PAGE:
A question about oven braising
Assuming the temperature of a braising liquid cannot exceed 212 degrees, and assuming that the braising liquid covers the meat that's being braised in a covered pot, what is the rationale for setting the oven at a temperature higher than 212?
Liquids lose a lot of heat from evaporative cooling. Functionally, this means that if you put a hot liquid in a 212 degree oven, the liquid temperature during cooking will still be a while below 212. Heat transfer from air is also not very fast, so if your braising liquid is cool to start off, putting it in a 212 degree oven will make it take a long time to warm up. Of course, you can account for this to some extent by heating the braise on the stovetop before putting it in the oven. But keeping the oven hotter than the boiling point, in a basic sense, is mostly done to keep the liquid temperature high (but not boiling).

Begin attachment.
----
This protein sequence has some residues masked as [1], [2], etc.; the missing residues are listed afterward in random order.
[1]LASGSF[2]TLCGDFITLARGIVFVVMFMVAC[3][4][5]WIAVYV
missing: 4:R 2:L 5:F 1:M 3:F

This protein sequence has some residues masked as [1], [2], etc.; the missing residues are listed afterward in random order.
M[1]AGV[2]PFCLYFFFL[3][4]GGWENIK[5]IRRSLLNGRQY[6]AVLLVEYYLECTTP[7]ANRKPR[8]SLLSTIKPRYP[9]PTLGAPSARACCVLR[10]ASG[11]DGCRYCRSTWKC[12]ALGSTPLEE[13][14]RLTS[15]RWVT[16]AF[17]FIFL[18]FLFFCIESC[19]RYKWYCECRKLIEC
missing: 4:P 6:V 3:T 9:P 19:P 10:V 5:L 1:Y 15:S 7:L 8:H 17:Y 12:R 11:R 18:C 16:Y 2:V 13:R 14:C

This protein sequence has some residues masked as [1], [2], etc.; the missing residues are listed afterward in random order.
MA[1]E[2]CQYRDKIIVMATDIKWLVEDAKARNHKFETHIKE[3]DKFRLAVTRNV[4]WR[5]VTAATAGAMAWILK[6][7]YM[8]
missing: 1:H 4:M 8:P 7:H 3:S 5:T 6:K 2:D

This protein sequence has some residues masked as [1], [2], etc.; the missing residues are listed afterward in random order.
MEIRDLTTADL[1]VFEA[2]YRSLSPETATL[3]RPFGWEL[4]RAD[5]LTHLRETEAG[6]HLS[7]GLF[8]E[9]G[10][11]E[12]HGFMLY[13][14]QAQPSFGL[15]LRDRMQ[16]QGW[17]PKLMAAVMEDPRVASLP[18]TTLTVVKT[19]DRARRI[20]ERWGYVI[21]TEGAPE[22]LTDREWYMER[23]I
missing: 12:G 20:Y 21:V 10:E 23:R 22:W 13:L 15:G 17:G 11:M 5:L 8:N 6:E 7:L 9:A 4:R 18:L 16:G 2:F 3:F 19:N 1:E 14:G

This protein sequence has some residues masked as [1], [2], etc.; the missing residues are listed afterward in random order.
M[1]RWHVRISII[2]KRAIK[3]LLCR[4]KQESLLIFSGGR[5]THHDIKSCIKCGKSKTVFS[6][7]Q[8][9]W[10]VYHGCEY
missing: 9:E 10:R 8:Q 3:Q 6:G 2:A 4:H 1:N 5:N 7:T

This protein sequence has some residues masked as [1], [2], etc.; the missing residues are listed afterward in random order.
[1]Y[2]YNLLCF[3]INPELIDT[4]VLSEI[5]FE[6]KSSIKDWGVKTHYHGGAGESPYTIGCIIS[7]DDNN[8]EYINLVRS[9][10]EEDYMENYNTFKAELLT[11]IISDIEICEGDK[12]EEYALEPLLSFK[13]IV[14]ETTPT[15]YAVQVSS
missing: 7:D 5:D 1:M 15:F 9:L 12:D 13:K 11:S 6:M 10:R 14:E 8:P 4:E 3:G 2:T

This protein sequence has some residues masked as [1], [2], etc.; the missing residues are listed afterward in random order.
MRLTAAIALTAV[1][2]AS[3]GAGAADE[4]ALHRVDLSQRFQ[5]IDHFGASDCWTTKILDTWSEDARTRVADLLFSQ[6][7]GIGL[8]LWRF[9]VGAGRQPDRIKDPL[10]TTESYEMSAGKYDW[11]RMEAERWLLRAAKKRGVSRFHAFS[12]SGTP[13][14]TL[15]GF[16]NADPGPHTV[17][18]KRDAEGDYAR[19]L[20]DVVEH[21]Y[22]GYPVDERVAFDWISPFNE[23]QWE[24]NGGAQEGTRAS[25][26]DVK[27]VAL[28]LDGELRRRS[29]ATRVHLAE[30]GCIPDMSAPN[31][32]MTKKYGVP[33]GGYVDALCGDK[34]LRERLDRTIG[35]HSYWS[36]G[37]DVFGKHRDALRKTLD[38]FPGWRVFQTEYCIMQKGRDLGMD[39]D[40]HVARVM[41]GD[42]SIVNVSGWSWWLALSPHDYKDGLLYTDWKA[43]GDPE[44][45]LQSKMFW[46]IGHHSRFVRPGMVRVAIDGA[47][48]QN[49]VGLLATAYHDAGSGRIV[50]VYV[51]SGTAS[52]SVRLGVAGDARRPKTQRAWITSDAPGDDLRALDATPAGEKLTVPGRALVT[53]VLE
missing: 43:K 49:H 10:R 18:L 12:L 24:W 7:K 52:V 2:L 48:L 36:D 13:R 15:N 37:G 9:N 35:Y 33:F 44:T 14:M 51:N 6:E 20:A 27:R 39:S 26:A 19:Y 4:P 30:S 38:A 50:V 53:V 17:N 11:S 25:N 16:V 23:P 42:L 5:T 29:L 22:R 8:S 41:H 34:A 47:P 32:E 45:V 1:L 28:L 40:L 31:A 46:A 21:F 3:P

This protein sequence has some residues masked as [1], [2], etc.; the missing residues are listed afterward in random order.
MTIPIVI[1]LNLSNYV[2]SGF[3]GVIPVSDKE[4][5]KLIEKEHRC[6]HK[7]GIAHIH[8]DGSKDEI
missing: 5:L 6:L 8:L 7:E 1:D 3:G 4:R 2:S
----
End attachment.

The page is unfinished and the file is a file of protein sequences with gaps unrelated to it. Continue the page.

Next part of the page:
Additionally, keep in mind that many or most people braising a meat don't fully submerge the meat. This means that the cooking is dictated in large part by the temperature of the moist air surrounding the meat. This air and steam can be above 212. Normally, the temperature of the surface of the meat is often below 212 as well, because the meat's temp is lowered by evaporative cooling, just like the liquid. Still, a higher oven temperature will make the meat cook at a higher temperature.
The other thing about higher oven temperatures is if the oven is hot enough, it can heat parts of the braise well beyond 212 by radiation. This can develop more complex flavors and even some browning. Technique and liquid level make a big difference in this respect. In this thread, I discussed how you can brown and crisp meats during a braise:
But even using another technique in a hotter oven can generate a bit of the same effect without using the method I described in that thread.